“Godspell” is showing its age, at least as represented by director Daniel Goldstein’s production at New York’s Circle in the Square Theatre. This first Broadway revival of the beloved 1971 “rock musical” might be compared to a middle-aged person trying to recapture youth. In people the result is sad to see, but here it’s just boring.
What seemed fresh and light 40 years ago -- 20-something actors cavorting around in colorful ragtag costumes singing and acting out Jesus’ parables, with him leading and joining in the fun -- now seems like a church pageant aimed at getting the youth group more interested in religion. Nothing in this revival is of Broadway quality except the songs, which were adapted by composer/lyricist Stephen Schwartz from the Episcopal hymnal and the Gospel of Matthew.
Even the songs suffer here because of choreographer Christopher Gattelli’s formulaic dance moves, which in the case of the show’s breakout hit, “Day by Day,” look more like a cardio class warm-up. I also thought of the gym during “We Beseech Thee,” which had cast members bouncing on mini trampolines. The performance was about as involving as watching someone else exercising. The one musical exception was “All Good Gifts,” nicely sung by Telly Leung and the company and presented simply.
The fitness center motif continued with Goldstein’s bizarre staging of the Last Supper with Jesus and the disciples gathered around a hot tub. For the life of me I don’t understand the significance of that. Maybe if they had all hopped in it might have made a point, if a bit of a kinky one, of communion and fellowship. As it was, they sat there passing around some pita bread and a chalice while the water bubbled and steamed in front of them.
Another major problem I had with the show was its failure to use inclusive language. I understand that the songs are already set to King James, but the spoken scripture needed someone with a New Revised Standard Version. Attempts were made throughout to update the jokes, such as having the judge in the Good Samaritan parable hurry on by with the excuse of having to get to court for a Lindsay Lohan appearance “again,” but then all the scriptural references featured the “God and men,” “every man who humbles himself” and “nurses a grudge against his brother” viewpoint.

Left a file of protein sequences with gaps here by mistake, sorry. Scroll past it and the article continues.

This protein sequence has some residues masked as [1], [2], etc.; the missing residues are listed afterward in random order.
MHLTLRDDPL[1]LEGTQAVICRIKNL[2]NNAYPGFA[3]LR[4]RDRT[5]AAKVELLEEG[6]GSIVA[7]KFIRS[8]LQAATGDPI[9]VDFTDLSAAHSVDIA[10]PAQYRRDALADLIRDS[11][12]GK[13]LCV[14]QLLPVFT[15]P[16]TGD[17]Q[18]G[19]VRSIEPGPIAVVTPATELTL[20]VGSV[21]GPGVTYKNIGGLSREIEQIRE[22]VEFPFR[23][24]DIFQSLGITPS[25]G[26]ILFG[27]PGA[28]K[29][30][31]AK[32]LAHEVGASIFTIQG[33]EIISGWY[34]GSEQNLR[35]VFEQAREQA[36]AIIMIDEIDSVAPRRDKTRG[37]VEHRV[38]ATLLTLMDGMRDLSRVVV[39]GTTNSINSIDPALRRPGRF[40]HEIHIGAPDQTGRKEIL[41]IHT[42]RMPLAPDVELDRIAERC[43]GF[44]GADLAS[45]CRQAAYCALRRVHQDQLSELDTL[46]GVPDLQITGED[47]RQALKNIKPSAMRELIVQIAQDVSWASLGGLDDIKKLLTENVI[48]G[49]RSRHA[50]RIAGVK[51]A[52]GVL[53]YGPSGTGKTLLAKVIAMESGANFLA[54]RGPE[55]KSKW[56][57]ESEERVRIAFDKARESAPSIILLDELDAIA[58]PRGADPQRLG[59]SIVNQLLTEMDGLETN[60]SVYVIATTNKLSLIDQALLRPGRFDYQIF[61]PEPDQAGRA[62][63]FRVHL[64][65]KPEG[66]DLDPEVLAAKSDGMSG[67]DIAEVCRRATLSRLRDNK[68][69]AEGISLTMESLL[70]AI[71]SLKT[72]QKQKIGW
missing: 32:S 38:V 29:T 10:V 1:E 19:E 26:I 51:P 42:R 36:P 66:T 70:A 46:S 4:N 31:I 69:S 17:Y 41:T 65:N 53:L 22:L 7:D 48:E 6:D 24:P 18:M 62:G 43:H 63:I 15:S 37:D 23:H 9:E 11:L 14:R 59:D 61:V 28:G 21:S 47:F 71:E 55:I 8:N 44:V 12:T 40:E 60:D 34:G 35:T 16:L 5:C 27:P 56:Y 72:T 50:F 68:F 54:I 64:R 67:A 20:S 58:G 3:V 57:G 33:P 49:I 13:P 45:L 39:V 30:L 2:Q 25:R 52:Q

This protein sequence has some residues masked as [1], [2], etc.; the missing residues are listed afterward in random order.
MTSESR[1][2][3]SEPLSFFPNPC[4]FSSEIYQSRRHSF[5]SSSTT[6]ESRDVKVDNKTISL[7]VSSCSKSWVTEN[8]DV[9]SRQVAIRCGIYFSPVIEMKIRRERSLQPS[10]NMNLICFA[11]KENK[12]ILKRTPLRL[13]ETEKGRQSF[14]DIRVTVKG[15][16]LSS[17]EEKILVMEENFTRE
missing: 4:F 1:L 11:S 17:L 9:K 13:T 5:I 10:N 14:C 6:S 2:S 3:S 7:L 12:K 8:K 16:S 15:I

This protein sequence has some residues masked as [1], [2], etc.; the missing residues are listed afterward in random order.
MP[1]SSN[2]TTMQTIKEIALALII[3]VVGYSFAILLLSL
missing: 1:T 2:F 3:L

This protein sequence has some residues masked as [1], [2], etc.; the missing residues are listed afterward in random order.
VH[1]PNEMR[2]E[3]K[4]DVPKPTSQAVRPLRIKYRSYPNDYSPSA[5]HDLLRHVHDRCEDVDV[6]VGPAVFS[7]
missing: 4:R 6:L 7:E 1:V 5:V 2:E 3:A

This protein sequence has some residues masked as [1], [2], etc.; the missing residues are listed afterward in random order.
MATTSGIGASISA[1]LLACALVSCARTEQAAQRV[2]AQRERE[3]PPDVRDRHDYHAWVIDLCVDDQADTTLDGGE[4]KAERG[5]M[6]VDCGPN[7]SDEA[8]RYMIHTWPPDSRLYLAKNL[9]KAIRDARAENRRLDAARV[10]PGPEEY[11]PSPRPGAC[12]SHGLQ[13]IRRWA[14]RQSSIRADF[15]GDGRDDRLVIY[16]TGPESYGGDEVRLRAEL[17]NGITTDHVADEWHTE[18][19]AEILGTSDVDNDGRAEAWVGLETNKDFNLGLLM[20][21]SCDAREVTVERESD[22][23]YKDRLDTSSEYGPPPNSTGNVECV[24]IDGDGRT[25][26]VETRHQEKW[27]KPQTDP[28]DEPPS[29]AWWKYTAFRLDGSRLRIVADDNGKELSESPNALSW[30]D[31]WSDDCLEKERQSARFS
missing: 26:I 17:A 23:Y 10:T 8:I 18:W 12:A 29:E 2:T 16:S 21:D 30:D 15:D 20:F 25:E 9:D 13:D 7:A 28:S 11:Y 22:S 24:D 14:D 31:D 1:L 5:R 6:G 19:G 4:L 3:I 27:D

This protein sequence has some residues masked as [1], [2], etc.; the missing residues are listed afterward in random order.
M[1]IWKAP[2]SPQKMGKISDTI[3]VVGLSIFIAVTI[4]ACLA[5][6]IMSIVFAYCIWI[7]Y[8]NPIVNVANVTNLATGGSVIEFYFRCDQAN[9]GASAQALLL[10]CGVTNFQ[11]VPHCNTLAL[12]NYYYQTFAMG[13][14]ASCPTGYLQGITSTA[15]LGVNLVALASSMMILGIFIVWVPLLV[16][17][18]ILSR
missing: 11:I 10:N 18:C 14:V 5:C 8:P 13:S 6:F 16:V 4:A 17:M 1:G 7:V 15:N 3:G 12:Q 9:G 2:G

I had this same complaint when I reviewed the 30th anniversary off-Broadway revival in 2000 for NCR. I mentioned this to Schwartz during a telephone interview then and he told me inclusive language “fails as art” and that he has always felt men represented everyone. I told him I had never felt included in the word men. Why would I? I’m not a man. I suggested substitutes like neighbor or brothers and sisters and he said he liked the idea of using neighbor and would speak to the director, Shawn Rozsa. I didn’t revisit that production so I don’t know if the changes were made, but here we are in 2011 for the trumpeted first Broadway revival, and the language is as exclusive as ever.
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It’s a shame this production is so limp, because “Godspell” has meant a great deal to many people. It ran for five years off-Broadway before transferring to the Great White Way in 1976, where it ran for another year. It has been produced throughout the world and its song “Long Live God” was used in Catholic liturgies until at least the late 1980s. “Day by Day,” based on a 13th-century Catholic prayer, spent 14 weeks on the Billboard Hot 100 chart. “Godspell” even had the distinction of breaking the color barrier in South Africa when, in 1974 at Schwartz’s insistence, it was performed with an integrated cast before an integrated audience.
The audience when I attended this revival was largely middle-aged, probably boomers with great memories of the show. I had seen the original production off-Broadway when I was in high school and admit I wasn’t thrilled at the thought of seeing it again, but figured I’d get into it once I was there. I like the songs and still listen occasionally to the original cast album, but the staging here is so bland that the songs would have been better served in concert form.
The revival’s marketers must be hoping to draw in young people rather than rely on nostalgic boomers because ads proclaim it as being by the author of “Wicked,” Schwartz’s 2003 musical still playing to large audiences at the theater next door to “Godspell.” I wonder, though, if today’s generation can be drawn in to this story about the teachings of Jesus after having cut their musical theater teeth on the current comedy blockbuster “The Book of Mormon,” which features a song about female genital mutilation, and on a hit from several years ago, “Spring Awakening,” in which the young characters were either talking about sex, having sex or masturbating.
Godspell was conceived and originally directed by John-Michael Tebelak, who died in 1985 of a heart attack at the age of 35. He left his royalties to my church, the Episcopal Cathedral Church of St. John the Divine, where he was an artist in residence. Lisa Schubert, vice president for cathedral events, marketing and communications, said that over the past decade the cathedral has received royalties of between approximately $50,000 and $75,000 a year, which are applied to the general support of the cathedral’s arts activities. Long live “Godspell”!
[Retta Blaney is the author of Working on the Inside: The Spiritual Life Through the Eyes of Actors (Sheed & Ward, 2003), which includes interviews with Kristin Chenoweth, Edward Herrmann, Liam Neeson, Phylicia Rashad and Vanessa Williams.]
ON THE WEB
“Godspell” on Broadway
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